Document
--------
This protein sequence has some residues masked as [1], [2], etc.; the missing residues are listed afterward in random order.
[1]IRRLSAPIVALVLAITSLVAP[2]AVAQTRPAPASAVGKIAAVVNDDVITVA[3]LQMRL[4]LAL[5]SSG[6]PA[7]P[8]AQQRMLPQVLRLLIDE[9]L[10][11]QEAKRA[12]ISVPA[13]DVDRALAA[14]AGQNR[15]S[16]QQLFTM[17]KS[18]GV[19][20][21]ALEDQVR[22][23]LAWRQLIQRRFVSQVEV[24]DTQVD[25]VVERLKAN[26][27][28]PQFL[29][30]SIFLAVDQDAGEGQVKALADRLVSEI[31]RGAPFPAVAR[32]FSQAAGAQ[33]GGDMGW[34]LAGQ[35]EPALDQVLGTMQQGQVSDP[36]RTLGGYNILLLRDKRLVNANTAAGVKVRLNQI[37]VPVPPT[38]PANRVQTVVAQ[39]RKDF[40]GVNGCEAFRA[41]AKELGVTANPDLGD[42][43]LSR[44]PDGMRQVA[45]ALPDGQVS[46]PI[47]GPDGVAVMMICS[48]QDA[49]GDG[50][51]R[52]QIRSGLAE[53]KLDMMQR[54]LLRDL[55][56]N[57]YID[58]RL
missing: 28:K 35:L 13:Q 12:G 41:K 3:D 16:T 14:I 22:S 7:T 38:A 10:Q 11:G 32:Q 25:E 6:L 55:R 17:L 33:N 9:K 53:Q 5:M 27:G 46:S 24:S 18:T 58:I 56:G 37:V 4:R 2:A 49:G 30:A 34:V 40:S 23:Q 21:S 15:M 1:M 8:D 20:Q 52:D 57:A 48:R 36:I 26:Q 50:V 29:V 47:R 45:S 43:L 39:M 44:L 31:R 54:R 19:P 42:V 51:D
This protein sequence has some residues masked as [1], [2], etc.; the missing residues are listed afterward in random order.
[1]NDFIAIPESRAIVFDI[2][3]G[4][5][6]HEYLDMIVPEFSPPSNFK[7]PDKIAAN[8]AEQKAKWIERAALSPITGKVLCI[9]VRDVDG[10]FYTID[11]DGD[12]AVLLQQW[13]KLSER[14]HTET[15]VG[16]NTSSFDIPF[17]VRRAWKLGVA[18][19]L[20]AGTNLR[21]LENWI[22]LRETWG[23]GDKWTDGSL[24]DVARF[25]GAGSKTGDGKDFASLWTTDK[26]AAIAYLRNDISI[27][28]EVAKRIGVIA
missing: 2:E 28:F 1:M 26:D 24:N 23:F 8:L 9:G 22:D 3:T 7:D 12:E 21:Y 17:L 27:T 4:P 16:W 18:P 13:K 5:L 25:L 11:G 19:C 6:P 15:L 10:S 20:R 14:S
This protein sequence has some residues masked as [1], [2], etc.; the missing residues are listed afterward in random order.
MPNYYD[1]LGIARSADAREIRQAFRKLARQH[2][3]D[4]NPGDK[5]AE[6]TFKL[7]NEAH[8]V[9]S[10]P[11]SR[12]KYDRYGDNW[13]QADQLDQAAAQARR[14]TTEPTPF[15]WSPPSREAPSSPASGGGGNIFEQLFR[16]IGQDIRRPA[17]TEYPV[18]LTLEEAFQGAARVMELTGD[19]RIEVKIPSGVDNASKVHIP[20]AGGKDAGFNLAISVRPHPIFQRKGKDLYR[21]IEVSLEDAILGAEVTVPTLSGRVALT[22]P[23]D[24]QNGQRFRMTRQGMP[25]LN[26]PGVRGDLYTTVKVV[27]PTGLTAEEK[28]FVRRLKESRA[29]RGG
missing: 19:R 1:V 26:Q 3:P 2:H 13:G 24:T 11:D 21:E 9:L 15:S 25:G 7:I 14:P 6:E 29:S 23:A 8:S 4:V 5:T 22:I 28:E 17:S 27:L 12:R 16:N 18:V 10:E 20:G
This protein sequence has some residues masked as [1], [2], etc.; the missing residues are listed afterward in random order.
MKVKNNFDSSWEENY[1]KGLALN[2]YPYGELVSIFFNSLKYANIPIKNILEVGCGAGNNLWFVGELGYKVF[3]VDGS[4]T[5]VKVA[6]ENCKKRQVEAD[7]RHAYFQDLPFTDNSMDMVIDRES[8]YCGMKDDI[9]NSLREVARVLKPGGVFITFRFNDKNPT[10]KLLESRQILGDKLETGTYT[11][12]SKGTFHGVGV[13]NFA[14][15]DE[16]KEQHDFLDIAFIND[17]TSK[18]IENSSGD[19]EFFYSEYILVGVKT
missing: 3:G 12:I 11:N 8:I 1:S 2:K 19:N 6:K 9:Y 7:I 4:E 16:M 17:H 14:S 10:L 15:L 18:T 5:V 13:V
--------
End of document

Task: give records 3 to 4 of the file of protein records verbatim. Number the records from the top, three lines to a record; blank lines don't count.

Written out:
This protein sequence has some residues masked as [1], [2], etc.; the missing residues are listed afterward in random order.
MPNYYD[1]LGIARSADAREIRQAFRKLARQH[2][3]D[4]NPGDK[5]AE[6]TFKL[7]NEAH[8]V[9]S[10]P[11]SR[12]KYDRYGDNW[13]QADQLDQAAAQARR[14]TTEPTPF[15]WSPPSREAPSSPASGGGGNIFEQLFR[16]IGQDIRRPA[17]TEYPV[18]LTLEEAFQGAARVMELTGD[19]RIEVKIPSGVDNASKVHIP[20]AGGKDAGFNLAISVRPHPIFQRKGKDLYR[21]IEVSLEDAILGAEVTVPTLSGRVALT[22]P[23]D[24]QNGQRFRMTRQGMP[25]LN[26]PGVRGDLYTTVKVV[27]PTGLTAEEK[28]FVRRLKESRA[29]RGG
missing: 19:R 1:V 26:Q 3:P 2:H 13:G 24:T 11:D 21:E 9:L 15:S 25:G 7:I 14:P 6:E 29:S 23:A 8:S 4:V 5:T 22:I 28:E 17:S 27:L 12:R 16:N 18:V 10:E 20:G
This protein sequence has some residues masked as [1], [2], etc.; the missing residues are listed afterward in random order.
MKVKNNFDSSWEENY[1]KGLALN[2]YPYGELVSIFFNSLKYANIPIKNILEVGCGAGNNLWFVGELGYKVF[3]VDGS[4]T[5]VKVA[6]ENCKKRQVEAD[7]RHAYFQDLPFTDNSMDMVIDRES[8]YCGMKDDI[9]NSLREVARVLKPGGVFITFRFNDKNPT[10]KLLESRQILGDKLETGTYT[11][12]SKGTFHGVGV[13]NFA[14][15]DE[16]KEQHDFLDIAFIND[17]TSK[18]IENSSGD[19]EFFYSEYILVGVKT
missing: 3:G 12:I 11:N 8:I 1:S 2:K 19:N 6:K 9:Y 7:I 4:E 16:M 17:H 14:S 10:L 15:L 18:T 5:V 13:V